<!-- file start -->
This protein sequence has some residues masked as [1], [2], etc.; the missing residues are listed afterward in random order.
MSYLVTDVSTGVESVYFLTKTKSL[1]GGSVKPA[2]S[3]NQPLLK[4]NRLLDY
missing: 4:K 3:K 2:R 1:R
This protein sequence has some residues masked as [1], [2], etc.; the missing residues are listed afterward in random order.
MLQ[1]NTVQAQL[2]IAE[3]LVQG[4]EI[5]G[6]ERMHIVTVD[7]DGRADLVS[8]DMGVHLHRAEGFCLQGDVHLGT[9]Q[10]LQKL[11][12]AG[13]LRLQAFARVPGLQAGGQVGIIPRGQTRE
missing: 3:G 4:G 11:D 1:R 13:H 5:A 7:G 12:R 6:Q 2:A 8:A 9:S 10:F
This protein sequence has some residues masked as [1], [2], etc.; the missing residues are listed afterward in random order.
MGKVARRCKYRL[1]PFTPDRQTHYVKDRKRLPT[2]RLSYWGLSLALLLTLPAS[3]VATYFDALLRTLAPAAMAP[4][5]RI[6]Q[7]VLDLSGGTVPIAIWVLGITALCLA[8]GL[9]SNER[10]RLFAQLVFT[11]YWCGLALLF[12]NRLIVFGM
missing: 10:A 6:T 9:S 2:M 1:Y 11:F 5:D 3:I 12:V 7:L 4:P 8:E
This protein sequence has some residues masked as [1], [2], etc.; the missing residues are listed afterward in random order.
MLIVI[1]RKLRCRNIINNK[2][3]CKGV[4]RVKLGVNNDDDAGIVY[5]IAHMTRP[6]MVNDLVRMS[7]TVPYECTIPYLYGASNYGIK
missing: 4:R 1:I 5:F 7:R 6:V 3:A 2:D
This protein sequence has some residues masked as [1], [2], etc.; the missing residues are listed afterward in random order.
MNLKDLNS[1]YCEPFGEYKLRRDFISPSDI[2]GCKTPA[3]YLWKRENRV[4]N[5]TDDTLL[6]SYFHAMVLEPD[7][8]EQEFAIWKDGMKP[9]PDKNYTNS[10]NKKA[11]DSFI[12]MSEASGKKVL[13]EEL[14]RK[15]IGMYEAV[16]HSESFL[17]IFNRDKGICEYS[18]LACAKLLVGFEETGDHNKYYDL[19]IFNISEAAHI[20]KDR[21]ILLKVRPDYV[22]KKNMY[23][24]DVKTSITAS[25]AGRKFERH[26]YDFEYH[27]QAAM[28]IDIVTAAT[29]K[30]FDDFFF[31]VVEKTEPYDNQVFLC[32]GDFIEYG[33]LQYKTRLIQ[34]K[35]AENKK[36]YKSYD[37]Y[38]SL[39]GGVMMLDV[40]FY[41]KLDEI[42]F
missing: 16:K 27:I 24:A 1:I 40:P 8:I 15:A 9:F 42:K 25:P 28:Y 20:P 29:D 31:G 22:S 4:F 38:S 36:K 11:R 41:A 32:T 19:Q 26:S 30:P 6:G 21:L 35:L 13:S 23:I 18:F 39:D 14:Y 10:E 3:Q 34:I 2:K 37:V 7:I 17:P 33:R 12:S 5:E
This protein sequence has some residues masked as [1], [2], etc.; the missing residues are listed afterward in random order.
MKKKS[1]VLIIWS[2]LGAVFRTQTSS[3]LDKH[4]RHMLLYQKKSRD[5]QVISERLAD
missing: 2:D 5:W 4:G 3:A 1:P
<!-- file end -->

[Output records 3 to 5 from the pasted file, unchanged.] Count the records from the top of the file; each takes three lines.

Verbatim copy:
This protein sequence has some residues masked as [1], [2], etc.; the missing residues are listed afterward in random order.
MGKVARRCKYRL[1]PFTPDRQTHYVKDRKRLPT[2]RLSYWGLSLALLLTLPAS[3]VATYFDALLRTLAPAAMAP[4][5]RI[6]Q[7]VLDLSGGTVPIAIWVLGITALCLA[8]GL[9]SNER[10]RLFAQLVFT[11]YWCGLALLF[12]NRLIVFGM
missing: 10:A 6:T 9:S 2:M 1:Y 11:F 5:D 3:I 12:V 7:L 4:P 8:E
This protein sequence has some residues masked as [1], [2], etc.; the missing residues are listed afterward in random order.
MLIVI[1]RKLRCRNIINNK[2][3]CKGV[4]RVKLGVNNDDDAGIVY[5]IAHMTRP[6]MVNDLVRMS[7]TVPYECTIPYLYGASNYGIK
missing: 4:R 1:I 5:F 7:R 6:V 3:A 2:D
This protein sequence has some residues masked as [1], [2], etc.; the missing residues are listed afterward in random order.
MNLKDLNS[1]YCEPFGEYKLRRDFISPSDI[2]GCKTPA[3]YLWKRENRV[4]N[5]TDDTLL[6]SYFHAMVLEPD[7][8]EQEFAIWKDGMKP[9]PDKNYTNS[10]NKKA[11]DSFI[12]MSEASGKKVL[13]EEL[14]RK[15]IGMYEAV[16]HSESFL[17]IFNRDKGICEYS[18]LACAKLLVGFEETGDHNKYYDL[19]IFNISEAAHI[20]KDR[21]ILLKVRPDYV[22]KKNMY[23][24]DVKTSITAS[25]AGRKFERH[26]YDFEYH[27]QAAM[28]IDIVTAAT[29]K[30]FDDFFF[31]VVEKTEPYDNQVFLC[32]GDFIEYG[33]LQYKTRLIQ[34]K[35]AENKK[36]YKSYD[37]Y[38]SL[39]GGVMMLDV[40]FY[41]KLDEI[42]F
missing: 16:K 27:I 24:A 1:I 40:P 8:I 15:A 9:F 42:K 25:P 28:Y 20:P 29:D 31:G 22:S 4:F 38:S 36:K 11:R 41:A 32:T 19:Q 26:S 30:P 6:G 21:L 35:L 13:S 23:I 18:F 39:D 14:Y 10:E 3:Q 34:I 2:K 37:V 7:I 17:P 33:R 12:S 5:E